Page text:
He concluded, “After that experience it has been much easier for me to understand the distaste so many gays have for the Christian body – and why so many young adults who are not gay have gone to great lengths to distance themselves from the conservative Christian juggernaut.”

For more than a decade, Barna has been studying trends in Christian attitudes toward what Barna now calls “LGBTQ Rights.” In Barna’s latest overall report on these trends, in 2013, the polling firm concludes that American Christianity is nearing a historic tipping point. The group Barna calls “Practicing Christians under 40” has moved significantly toward favoring “changing laws to enable more freedom for the LGBTQ community” from 34 percent in 2003 to 46 percent in 2013. Lagging behind them are “Practicing Christians over 40,” who have moved from 23 percent approval across the decade to 32 percent approval in 2013.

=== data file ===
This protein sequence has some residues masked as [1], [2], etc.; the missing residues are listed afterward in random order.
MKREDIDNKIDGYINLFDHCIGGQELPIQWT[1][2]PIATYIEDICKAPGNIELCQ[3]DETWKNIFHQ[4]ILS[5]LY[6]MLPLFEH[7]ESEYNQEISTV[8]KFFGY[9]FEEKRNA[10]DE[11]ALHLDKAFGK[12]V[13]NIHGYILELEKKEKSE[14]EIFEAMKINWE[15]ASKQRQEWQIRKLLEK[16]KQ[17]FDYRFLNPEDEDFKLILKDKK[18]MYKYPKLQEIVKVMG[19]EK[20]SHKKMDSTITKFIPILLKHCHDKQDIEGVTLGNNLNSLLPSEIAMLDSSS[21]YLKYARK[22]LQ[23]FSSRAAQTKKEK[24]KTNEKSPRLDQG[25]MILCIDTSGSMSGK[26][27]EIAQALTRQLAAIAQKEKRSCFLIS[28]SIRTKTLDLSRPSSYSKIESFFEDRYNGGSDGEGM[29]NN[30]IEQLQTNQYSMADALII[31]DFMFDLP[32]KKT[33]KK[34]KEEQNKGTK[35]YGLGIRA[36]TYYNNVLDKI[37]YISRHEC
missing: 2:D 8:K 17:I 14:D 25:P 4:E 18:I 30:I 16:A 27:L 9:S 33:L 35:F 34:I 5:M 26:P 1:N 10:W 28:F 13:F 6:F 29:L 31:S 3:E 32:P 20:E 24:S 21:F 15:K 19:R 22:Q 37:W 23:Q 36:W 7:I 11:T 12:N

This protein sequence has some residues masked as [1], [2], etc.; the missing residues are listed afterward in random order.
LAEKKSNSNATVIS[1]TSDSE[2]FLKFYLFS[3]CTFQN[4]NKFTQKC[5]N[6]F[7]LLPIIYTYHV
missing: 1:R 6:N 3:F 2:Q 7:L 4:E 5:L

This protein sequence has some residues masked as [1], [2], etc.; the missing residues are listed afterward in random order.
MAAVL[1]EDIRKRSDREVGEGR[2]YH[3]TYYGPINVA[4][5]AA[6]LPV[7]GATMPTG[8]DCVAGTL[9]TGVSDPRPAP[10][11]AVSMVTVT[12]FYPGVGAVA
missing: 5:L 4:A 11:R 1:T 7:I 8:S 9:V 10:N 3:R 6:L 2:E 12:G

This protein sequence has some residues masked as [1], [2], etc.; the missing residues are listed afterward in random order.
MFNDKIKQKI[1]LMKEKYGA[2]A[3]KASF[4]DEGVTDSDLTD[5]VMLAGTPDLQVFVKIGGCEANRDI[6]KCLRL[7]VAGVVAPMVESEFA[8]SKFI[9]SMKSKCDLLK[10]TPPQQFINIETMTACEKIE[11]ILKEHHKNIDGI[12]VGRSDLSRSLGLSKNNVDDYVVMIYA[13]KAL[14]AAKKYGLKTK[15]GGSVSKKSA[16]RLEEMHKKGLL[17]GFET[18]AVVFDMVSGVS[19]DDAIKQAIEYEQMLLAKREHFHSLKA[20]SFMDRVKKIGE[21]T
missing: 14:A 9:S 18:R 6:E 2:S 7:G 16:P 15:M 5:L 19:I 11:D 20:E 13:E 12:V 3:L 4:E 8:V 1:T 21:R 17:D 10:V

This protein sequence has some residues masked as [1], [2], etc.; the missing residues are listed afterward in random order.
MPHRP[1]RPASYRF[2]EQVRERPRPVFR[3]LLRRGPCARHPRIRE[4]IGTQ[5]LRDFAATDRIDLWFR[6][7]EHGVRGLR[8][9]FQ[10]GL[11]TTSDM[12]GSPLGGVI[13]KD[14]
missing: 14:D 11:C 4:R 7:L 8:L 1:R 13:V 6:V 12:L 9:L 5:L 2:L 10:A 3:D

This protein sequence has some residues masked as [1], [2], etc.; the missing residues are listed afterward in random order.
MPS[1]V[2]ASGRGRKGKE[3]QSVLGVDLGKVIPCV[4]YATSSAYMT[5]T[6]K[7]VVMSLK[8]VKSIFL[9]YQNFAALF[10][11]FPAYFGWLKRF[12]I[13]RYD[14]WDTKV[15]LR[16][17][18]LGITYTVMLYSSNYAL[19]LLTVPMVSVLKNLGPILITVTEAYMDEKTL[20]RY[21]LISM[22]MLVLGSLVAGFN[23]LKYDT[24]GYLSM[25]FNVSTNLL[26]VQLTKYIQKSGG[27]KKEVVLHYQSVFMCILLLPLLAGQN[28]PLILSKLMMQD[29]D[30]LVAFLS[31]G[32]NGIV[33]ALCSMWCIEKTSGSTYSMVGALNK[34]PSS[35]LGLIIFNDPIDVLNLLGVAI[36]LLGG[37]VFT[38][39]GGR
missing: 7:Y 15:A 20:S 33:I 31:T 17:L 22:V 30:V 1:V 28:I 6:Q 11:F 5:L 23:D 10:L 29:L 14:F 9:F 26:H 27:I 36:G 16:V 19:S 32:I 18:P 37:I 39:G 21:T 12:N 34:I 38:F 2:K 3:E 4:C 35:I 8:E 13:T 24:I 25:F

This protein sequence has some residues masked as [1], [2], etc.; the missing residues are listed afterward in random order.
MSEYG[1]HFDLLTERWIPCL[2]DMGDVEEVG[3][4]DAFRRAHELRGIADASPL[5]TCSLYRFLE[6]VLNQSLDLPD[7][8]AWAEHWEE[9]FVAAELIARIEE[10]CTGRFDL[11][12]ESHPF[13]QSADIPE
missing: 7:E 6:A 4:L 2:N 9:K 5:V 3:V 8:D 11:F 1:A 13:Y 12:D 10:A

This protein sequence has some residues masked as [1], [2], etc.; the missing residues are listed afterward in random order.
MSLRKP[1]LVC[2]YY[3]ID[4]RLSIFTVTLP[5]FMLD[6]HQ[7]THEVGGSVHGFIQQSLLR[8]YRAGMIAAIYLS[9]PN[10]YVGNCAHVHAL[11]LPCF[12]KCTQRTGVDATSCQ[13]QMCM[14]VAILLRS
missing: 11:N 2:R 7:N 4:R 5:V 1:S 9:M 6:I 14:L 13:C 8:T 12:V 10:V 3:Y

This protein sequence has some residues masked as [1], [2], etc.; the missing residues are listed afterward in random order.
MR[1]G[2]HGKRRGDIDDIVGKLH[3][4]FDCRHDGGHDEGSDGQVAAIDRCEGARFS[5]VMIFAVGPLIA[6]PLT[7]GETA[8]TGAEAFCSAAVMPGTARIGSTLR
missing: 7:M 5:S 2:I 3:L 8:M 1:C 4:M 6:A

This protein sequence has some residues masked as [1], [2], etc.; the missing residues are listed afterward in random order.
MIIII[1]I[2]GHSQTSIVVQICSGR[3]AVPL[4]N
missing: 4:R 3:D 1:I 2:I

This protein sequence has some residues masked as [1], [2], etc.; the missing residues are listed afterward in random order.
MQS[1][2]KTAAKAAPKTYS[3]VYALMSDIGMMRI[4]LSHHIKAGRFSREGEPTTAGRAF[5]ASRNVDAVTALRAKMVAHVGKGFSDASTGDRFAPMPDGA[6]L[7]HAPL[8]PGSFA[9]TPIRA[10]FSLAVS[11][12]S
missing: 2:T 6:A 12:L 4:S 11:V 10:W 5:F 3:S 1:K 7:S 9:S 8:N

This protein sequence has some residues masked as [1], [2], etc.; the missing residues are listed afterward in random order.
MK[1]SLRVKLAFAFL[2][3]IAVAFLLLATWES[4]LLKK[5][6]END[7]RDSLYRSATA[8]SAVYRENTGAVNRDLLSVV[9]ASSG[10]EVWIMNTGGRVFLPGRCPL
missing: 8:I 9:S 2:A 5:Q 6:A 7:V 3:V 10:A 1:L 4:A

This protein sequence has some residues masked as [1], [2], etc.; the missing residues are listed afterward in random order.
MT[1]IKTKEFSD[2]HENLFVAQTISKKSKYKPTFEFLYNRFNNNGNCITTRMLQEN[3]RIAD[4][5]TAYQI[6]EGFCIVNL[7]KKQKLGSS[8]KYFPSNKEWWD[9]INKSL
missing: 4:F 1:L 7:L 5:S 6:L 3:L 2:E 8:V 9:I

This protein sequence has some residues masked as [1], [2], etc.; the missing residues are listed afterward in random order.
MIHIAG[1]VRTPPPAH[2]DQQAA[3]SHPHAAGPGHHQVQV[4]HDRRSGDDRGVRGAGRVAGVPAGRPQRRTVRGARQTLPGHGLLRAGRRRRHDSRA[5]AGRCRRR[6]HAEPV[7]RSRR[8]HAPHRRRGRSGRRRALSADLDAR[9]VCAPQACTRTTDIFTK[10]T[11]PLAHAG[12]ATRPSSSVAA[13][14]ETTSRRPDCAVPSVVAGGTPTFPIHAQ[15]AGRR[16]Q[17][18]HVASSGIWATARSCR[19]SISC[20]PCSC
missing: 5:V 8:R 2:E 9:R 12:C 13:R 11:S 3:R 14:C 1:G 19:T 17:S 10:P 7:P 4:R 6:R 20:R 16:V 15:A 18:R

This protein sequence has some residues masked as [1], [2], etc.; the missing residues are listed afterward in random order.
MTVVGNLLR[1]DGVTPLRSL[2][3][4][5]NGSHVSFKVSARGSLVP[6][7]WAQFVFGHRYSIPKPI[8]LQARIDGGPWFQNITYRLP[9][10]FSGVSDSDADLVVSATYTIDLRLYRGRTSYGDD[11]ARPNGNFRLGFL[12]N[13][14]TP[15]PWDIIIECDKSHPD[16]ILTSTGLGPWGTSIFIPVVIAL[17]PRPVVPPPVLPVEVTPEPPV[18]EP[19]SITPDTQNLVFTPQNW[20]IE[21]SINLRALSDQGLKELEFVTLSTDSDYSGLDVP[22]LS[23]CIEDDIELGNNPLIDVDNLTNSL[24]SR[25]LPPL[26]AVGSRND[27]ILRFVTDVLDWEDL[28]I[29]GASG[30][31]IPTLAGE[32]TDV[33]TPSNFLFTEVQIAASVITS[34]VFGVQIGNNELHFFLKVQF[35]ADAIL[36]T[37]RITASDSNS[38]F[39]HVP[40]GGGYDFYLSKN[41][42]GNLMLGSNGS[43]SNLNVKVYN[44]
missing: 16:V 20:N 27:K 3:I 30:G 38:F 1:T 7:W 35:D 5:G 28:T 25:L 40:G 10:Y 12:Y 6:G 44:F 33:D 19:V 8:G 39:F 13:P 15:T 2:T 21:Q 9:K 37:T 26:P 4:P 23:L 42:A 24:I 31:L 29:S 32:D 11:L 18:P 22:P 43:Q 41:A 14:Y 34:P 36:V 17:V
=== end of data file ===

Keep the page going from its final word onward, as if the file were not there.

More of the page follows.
Barna now regularly warns church leaders that anti-gay attitudes are hurting Christianity in America.

What do you think of George Barna’s experience?

Do you agree with these findings and Barna’s warning to churches?